a post that is all about glasses

  • Nov. 26th, 2011 at 3:49 PM
notemily: Photo of me, a white girl in her mid-20s, wearing glasses, smiling, looking up and to the right (Default)
So after reading this blog post, which led to THIS blog post, which led to this site, I've become slightly obsessed with buying glasses online. Yes, online. I was skeptical too, but I need new glasses for my updated prescription, and I can't afford the hundreds of dollars I'd have to pay at a physical glasses store, so I've been putting it off. Online, the prices are so low I thought I'd give it a try, and now I'm hooked. Can't stop won't stop!

So far I've ordered three pairs--two from Goggles4u and one from 39dollarglasses.com. (They haven't arrived yet.) I haven't yet bought anything from Zenni, because I've heard bad things about their service, but they have a good "try on glasses" face photo thingy so I've been spending a lot of time there. Although now I am sick of looking at my own face.

The thing is, if you know what you're doing, it turns out you can get a pretty accurate idea of whether or not a pair of glasses will look good on you. You need to know your prescription, of course. Then you need five different measurements for the frames themselves, three of which you can often get just by reading the numbers on the right temple-arm of your current pair of glasses, or you can estimate all five by using a metric ruler on your current pair. The measurements are: total width of glasses, lens width, lens height, bridge distance, and temple length. Which of these are most important will vary with your glasses-style preferences. The three numbers on the arm of your glasses are usually [lens width - bridge distance - temple length]. For example, mine are 46-18-135, in millimeters.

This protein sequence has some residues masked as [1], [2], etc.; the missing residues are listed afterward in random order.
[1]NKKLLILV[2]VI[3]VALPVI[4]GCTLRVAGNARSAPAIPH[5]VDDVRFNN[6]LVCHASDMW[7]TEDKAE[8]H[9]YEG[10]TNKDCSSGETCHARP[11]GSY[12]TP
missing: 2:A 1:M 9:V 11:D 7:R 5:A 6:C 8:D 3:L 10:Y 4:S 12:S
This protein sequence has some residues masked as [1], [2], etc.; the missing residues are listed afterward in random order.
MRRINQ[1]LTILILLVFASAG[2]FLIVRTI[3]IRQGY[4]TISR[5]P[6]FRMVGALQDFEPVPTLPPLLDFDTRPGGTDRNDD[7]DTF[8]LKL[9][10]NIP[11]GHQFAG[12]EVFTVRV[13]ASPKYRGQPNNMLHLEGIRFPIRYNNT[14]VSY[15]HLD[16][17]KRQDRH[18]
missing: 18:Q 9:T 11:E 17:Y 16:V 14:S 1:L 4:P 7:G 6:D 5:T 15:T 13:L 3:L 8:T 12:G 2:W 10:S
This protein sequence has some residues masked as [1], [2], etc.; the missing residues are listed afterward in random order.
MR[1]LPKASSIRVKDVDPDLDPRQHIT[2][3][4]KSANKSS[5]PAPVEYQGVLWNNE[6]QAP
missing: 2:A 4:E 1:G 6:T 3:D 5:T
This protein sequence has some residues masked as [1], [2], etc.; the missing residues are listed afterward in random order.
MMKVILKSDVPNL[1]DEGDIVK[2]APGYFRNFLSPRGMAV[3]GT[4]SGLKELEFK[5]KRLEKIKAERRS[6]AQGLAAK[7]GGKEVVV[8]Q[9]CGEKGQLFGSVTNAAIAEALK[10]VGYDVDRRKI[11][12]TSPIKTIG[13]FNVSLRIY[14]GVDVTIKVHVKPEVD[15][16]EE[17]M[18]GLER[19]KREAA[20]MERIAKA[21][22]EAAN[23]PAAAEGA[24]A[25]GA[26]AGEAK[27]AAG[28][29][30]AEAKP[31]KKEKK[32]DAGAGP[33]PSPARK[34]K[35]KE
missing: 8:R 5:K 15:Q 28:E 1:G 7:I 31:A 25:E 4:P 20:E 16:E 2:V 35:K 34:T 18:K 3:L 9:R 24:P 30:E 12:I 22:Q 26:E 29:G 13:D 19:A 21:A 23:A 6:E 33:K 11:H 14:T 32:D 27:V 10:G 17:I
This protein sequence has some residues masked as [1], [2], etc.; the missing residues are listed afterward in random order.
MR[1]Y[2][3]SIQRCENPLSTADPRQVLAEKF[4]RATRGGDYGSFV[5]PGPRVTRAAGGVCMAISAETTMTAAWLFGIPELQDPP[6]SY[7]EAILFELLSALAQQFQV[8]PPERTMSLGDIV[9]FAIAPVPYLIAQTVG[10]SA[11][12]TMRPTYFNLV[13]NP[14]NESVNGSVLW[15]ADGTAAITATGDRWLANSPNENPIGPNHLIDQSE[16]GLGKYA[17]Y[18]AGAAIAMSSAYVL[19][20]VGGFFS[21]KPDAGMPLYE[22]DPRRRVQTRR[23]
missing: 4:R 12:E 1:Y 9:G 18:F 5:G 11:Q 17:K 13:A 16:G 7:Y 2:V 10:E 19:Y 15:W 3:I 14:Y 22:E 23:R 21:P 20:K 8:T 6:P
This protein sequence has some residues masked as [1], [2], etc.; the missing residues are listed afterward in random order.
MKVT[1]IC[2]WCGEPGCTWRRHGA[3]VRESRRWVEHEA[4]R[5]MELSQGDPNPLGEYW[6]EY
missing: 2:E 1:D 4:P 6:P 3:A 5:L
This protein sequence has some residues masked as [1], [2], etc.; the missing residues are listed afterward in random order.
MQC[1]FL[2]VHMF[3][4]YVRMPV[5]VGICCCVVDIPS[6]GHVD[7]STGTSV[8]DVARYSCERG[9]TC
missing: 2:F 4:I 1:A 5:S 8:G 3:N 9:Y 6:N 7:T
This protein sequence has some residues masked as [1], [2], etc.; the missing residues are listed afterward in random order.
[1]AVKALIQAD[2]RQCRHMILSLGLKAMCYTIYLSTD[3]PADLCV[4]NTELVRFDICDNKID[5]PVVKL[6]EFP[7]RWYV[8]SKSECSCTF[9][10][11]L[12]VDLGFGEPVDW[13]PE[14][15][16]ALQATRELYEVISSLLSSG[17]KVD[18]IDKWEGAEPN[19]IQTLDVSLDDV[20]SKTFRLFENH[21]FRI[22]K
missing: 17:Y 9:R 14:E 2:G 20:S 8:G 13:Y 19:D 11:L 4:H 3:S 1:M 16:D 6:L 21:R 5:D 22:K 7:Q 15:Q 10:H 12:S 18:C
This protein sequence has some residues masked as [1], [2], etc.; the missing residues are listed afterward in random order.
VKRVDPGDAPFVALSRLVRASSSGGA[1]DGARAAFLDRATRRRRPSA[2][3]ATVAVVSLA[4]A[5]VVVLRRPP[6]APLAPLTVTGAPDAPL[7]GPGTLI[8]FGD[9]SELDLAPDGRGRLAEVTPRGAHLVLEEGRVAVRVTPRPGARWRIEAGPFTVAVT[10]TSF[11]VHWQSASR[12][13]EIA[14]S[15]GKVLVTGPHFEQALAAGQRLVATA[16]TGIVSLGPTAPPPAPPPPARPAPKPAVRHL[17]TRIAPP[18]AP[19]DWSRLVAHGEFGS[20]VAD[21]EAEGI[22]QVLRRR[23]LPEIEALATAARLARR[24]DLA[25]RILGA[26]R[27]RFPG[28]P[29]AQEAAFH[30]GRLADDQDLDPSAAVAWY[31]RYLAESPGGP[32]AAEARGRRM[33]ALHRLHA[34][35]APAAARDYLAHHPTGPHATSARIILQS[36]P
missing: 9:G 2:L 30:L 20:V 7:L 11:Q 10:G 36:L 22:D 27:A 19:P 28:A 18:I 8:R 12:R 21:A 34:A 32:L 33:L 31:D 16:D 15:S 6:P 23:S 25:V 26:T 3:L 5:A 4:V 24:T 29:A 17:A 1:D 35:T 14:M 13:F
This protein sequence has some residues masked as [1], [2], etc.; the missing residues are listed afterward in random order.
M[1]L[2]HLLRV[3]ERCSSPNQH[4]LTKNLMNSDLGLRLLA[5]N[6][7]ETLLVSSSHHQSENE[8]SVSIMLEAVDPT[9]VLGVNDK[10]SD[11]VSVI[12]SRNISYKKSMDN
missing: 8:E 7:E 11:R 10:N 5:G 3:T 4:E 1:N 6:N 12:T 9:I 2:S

You also need to know your PD (Pupillary Distance--the distance from one pupil to the other), which I was apprehensive about because it wasn't listed on my prescription, but then I found this tool that measures it for you if you have a webcam and a credit card. (For size comparison, not for paying them money.) I measured mine that way and the number was almost exactly what I got when measuring it by holding a ruler under my eyes and looking in a mirror, so I'm pretty confident about it.

Once you have all those measurements written down, just look for frames with similar ones and you can be reasonably confident that they'll work for you. A lot of sites let you upload your own photo and virtually try on glasses, so you can get an even better idea of how they'll look. (If you think about it, buying shoes online is way less accurate in terms of fit, and I've done that tons of times--and paid more for them.)

If anyone is interested I've written brief reviews of the major online glasses websites below the cut. I'll write more when I actually get the glasses in the mail. (OMG I can't wait until I can SEE again.)

Read more... )

One caveat is that my prescription is fairly simple. I only need distance-vision lenses, not bifocals or progressives or whatever it is people with astigmatism need. I don't know if I'd buy online if I had a complicated prescription, since there's more room for error and no way to try the glasses on first.

Anyway, I will check back and maybe post pictures when my glasses actually arrive, and let y'all know what I think. I've spent an average of about $40 per pair so far, so I figure even if only one of the three pairs works for me, I'm still saving a whole lot of money over going to LensCrafters or VisionWorks or wherever. I'm excited that I can now be both poor AND able to see!

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